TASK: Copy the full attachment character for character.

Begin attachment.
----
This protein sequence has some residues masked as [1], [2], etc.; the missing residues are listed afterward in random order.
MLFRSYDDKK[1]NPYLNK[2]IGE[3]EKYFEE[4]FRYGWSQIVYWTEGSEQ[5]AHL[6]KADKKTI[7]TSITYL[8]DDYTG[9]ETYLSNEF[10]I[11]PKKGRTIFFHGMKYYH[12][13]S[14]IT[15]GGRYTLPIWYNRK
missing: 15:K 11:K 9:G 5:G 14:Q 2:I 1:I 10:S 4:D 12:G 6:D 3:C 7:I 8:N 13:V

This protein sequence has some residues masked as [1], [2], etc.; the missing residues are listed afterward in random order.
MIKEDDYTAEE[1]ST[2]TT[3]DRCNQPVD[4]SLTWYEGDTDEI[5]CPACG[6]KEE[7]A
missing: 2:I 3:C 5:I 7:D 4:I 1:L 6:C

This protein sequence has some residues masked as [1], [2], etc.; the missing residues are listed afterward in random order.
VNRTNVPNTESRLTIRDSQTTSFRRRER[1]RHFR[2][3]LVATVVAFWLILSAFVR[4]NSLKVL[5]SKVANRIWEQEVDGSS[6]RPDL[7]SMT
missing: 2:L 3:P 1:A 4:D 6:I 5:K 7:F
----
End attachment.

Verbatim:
This protein sequence has some residues masked as [1], [2], etc.; the missing residues are listed afterward in random order.
MLFRSYDDKK[1]NPYLNK[2]IGE[3]EKYFEE[4]FRYGWSQIVYWTEGSEQ[5]AHL[6]KADKKTI[7]TSITYL[8]DDYTG[9]ETYLSNEF[10]I[11]PKKGRTIFFHGMKYYH[12][13]S[14]IT[15]GGRYTLPIWYNRK
missing: 15:K 11:K 9:G 5:G 14:Q 2:I 1:I 10:S 4:D 12:G 6:D 3:C 7:I 8:N 13:V

This protein sequence has some residues masked as [1], [2], etc.; the missing residues are listed afterward in random order.
MIKEDDYTAEE[1]ST[2]TT[3]DRCNQPVD[4]SLTWYEGDTDEI[5]CPACG[6]KEE[7]A
missing: 2:I 3:C 5:I 7:D 4:I 1:L 6:C

This protein sequence has some residues masked as [1], [2], etc.; the missing residues are listed afterward in random order.
VNRTNVPNTESRLTIRDSQTTSFRRRER[1]RHFR[2][3]LVATVVAFWLILSAFVR[4]NSLKVL[5]SKVANRIWEQEVDGSS[6]RPDL[7]SMT
missing: 2:L 3:P 1:A 4:D 6:I 5:K 7:F